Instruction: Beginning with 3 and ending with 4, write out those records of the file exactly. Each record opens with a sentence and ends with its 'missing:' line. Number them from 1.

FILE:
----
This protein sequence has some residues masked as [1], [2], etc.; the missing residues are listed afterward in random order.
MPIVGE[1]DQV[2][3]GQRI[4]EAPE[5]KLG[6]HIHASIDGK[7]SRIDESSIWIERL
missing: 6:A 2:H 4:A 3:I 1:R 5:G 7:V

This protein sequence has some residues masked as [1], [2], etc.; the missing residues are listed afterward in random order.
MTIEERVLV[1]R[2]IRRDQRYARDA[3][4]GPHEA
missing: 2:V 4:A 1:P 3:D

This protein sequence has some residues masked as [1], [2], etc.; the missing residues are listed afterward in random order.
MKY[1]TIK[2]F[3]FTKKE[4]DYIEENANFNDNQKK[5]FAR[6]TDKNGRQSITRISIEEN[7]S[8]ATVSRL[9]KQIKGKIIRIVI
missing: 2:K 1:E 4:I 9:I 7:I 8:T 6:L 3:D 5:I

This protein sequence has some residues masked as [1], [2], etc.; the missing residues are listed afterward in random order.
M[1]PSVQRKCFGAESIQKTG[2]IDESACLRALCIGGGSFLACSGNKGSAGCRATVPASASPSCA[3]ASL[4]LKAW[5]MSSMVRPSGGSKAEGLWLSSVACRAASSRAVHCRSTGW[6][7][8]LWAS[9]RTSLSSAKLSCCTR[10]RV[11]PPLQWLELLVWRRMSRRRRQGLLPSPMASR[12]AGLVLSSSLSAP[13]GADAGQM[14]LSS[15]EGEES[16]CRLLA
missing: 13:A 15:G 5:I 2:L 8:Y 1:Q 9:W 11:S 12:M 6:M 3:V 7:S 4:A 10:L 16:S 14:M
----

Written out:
This protein sequence has some residues masked as [1], [2], etc.; the missing residues are listed afterward in random order.
MKY[1]TIK[2]F[3]FTKKE[4]DYIEENANFNDNQKK[5]FAR[6]TDKNGRQSITRISIEEN[7]S[8]ATVSRL[9]KQIKGKIIRIVI
missing: 2:K 1:E 4:I 9:I 7:I 8:T 6:L 3:D 5:I

This protein sequence has some residues masked as [1], [2], etc.; the missing residues are listed afterward in random order.
M[1]PSVQRKCFGAESIQKTG[2]IDESACLRALCIGGGSFLACSGNKGSAGCRATVPASASPSCA[3]ASL[4]LKAW[5]MSSMVRPSGGSKAEGLWLSSVACRAASSRAVHCRSTGW[6][7][8]LWAS[9]RTSLSSAKLSCCTR[10]RV[11]PPLQWLELLVWRRMSRRRRQGLLPSPMASR[12]AGLVLSSSLSAP[13]GADAGQM[14]LSS[15]EGEES[16]CRLLA
missing: 13:A 15:G 5:I 2:L 8:Y 1:Q 9:W 11:S 12:M 6:M 3:V 7:S 4:A 10:L 16:S 14:M